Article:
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ISLAMABAD: The project success rate in Pakistan improved from 58 percent in 2018–2020 to 64 percent in 2019–2021, says the Independent Evaluation Department (IED) of the Asian Development Bank (ADB).

The IED in its validation report, “Annual Evaluation Review 2022, Fragile and conflict-affected Situations and small island Developing states”, stated that the project success rate in Central and West Asia remained at 66 percent in 2019–2021.

Performance improved in the major countries in the region: Pakistan (from 58 percent in 2018–2020 to 64 percent in 2019–2021), Kazakhstan (from 67 percent in 2018–2020 to 75 percent in 2019–2021), Uzbekistan (from 70 percent in 2018–2020 to 78 percent in 2019–2021) and Azerbaijan (from 60 percent in 2018–2021 to 63 percent in 2019–2021).

The combined portfolio of these countries accounted for nearly two-thirds of sovereign operations in the region.

The report noted that the success of country programs declined from 86 percent in 2016–2018 to 68 percent in 2019–2021. This was mainly caused by the decline in effectiveness and the persisting low sustainability of country programs.

These two elements were particularly evident in Cambodia, the Pacific, Pakistan, PNG, and Timor-Leste. Declining effectiveness was mostly driven by shortfalls in achieving targets, particularly the non-achievement of institutional reforms in the sectors dominating the country's programmes.

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The persistently low sustainability rate was due to inadequate routine operation and maintenance (O&M) funding. While efficiency improved, many projects were significantly delayed, often because of the need to resolve resettlement issues. The large percentage difference between 2016–2018 and 2019–2021 was also partly due to small sample sizes and the mix of country programmes validated.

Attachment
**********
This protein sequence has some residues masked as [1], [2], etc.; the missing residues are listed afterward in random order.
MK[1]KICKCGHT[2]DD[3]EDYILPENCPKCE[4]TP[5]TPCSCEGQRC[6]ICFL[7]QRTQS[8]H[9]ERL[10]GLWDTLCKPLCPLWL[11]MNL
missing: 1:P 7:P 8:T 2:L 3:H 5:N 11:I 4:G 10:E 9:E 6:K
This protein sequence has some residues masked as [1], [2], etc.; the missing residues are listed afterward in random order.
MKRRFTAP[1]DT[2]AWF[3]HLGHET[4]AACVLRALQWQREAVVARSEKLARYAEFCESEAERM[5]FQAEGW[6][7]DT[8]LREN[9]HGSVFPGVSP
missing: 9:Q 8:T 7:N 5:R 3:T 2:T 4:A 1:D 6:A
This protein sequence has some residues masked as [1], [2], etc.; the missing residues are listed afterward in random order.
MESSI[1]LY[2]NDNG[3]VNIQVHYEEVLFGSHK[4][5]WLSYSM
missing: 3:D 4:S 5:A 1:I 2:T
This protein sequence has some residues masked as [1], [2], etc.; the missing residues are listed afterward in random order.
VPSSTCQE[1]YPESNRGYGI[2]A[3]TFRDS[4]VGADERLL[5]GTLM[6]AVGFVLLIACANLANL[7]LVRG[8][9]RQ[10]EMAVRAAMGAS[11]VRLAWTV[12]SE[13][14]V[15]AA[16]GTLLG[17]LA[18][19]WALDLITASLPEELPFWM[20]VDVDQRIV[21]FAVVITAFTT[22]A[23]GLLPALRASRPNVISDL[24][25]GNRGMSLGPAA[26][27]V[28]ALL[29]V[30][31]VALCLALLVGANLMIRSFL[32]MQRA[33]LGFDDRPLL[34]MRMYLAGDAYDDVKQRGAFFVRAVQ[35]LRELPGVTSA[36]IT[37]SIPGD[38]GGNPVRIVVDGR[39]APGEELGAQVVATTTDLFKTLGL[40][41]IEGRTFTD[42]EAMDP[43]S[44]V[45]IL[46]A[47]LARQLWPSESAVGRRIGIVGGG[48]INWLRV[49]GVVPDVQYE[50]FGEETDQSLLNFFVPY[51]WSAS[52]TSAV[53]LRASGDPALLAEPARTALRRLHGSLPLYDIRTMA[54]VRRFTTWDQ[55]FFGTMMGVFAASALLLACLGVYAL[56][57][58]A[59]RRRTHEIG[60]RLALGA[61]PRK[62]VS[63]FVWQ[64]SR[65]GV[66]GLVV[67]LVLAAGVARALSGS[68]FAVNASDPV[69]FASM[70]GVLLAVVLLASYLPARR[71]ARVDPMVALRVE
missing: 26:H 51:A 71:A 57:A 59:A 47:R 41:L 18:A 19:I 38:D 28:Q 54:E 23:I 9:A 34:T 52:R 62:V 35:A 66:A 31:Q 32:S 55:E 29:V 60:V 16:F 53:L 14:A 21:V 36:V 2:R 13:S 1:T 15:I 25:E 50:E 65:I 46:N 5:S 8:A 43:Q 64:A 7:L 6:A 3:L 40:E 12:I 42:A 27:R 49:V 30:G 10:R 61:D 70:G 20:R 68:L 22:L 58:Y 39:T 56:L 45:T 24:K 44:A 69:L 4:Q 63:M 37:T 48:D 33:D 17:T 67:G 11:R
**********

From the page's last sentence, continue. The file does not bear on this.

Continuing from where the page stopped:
Performance in countries with access to both concessional assistance and ordinary capital resources (OCR) continued to perform poorly. This low success rate was mainly driven by the performance of Mongolia (2012–2016), Pakistan (2002–2019), PNG (2001–2020), and Timor-Leste (2011–2020). Most of these countries are either categorized as fragile states (PNG and Timor-Leste) or face a challenging political environment (Pakistan, PNG, and Timor-Leste).

Weak project effectiveness and sustainability continued to be the main concerns in these countries, exacerbated by implementation delays, which in turn lowered implementation efficiency.

Most of these technical assistance (TA) projects used virtual means to conduct their activities and some delivered Covid-19-related knowledge products in response to the pandemic, e.g., Preparing Health Sector Assessment in Pakistan, which prepared a Covid-19 response strategy, and Strengthening Government and Civil Society Cooperation in Open Government Partnership to Improve Public Services in Indonesia, which produced two blog posts on digital innovations amid Covid-19 and on how local governments were obtaining vital Covid-19 data.

Although the ADB’s energy projects in Pakistan were sensitive in terms of environmental safeguards, both national and ADB safeguard policies were complied with.

Pakistan, which has been a host of a large body of Afghan refugees, has yet to receive the ADB support for refugees as the country is not classified as fragile and conflict-affected situations (FCAS) and is ineligible for Asian Development Fund (ADF) grants.

In such cases, grants may be considered to support refugees and their host communities even when these are in developing member country (DMCs) that do not have access to ADF grants.

Copyright Business Recorder, 2022


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